Small Steps, Big Changes continued...
Losing weight cannot repair the damage that’s already been done to your joints by arthritis, but in addition to decreasing your pain, it can also help to slow down the further progression of the disease. One study found that knee osteoarthritis in obese men would decrease by 21.5% if they lost enough weight to be categorized as merely overweight; for women, arthritis would decrease by 31%.
“The damage is already done, and arthritis is a progressive process,” says Westrich. “But weight loss can be tremendously helpful in alleviating pain, allowing greater function, and prolonging the period of time before someone needs joint replacement surgery.”
And if you haven’t developed arthritis but you’re worried about it, losing excess weight can significantly lower your risk. If you’re significantly overweight, every 11 pounds you lose cuts your risk of developing arthritis by more than 50%.
Making It Happen
The best way to lose weight, any doctor will tell you, is to eat less, eat healthy foods, and exercise more. But while someone with arthritis can start to change their eating habits in pretty much the same way that someone without the disease can, having arthritis makes exercise a little more complicated.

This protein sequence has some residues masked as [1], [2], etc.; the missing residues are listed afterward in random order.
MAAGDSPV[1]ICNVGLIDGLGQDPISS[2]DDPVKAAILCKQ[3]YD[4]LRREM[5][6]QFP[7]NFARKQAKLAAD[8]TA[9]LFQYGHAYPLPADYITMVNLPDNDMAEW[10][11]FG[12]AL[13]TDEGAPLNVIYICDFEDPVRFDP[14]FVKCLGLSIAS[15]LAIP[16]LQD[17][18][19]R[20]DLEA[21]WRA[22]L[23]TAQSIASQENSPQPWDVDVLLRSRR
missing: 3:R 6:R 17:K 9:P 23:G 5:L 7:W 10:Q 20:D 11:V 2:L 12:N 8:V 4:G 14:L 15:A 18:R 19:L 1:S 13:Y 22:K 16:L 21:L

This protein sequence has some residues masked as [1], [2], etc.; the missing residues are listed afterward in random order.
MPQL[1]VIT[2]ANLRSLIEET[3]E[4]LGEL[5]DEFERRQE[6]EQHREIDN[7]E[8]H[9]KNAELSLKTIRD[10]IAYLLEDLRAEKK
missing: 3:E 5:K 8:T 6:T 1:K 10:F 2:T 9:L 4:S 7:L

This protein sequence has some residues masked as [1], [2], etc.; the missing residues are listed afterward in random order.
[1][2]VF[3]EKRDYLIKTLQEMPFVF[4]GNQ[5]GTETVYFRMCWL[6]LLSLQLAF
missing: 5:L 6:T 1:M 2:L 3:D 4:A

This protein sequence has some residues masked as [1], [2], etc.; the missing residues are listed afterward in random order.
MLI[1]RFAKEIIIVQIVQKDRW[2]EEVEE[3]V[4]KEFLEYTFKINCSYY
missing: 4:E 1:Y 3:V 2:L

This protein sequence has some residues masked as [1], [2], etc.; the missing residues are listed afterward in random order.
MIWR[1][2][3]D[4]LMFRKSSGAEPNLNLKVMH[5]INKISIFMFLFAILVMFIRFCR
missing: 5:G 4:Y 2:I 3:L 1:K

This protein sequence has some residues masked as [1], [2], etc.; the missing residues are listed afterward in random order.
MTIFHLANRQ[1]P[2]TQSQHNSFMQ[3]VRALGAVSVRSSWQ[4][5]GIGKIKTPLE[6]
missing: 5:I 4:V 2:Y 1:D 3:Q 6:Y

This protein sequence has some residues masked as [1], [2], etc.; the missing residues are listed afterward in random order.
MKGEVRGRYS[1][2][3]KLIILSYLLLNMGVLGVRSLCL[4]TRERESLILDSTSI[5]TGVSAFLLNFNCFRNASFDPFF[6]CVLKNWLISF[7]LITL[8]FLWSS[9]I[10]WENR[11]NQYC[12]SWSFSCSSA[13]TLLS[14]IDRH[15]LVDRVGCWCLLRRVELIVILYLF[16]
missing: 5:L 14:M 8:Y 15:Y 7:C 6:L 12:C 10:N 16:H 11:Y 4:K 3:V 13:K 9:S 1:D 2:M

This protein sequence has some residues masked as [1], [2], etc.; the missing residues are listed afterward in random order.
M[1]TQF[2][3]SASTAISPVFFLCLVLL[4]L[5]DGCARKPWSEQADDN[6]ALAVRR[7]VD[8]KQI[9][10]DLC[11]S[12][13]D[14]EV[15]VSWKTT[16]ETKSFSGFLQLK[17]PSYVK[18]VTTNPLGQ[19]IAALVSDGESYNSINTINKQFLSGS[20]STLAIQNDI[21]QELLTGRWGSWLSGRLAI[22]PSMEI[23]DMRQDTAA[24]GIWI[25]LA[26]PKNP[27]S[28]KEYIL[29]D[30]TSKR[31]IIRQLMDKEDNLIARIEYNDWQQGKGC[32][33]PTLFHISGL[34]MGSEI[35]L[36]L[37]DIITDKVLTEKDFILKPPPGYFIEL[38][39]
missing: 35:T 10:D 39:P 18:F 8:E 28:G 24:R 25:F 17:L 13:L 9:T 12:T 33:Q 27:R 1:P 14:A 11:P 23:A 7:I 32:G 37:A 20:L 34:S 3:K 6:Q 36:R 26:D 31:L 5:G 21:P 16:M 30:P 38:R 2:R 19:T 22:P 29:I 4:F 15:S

High-impact exercise, like running, jogging, and aerobics, can put too much stress on the joints, so doctors recommend against these activities. “They can hasten the arthritis process and cause injury,” says Westrich.
Instead, Vangsness recommends that his patients pursue one of three types of exercise that are particularly well suited for people with arthritis:
- Cycling (especially on a recumbent stationary bike, which is easier on knees and hips than a standard bike)
- Elliptical trainers
“These all get your heart rate up without putting any stress on the knee,” he says. “The buoyancy of water helps to alleviate pain during water exercise. And working out using a stationary bike or an elliptical trainer can help strengthen key muscles like the quadriceps. If your quadriceps are strong, that can cushion the ‘heel strike’ moment when you step forward while walking, and decrease pain as well.”
He adds that some of his extremely obese patients have gotten their weight loss started through gastric bypass or gastric banding surgery. “They start peeling off the pounds, and this tremendous loss of weight really knocks down their pain,” he says. “It’s like a whole new knee. And after losing that weight, they can exercise where they couldn’t before, strengthen their muscles, and further reduce pain.”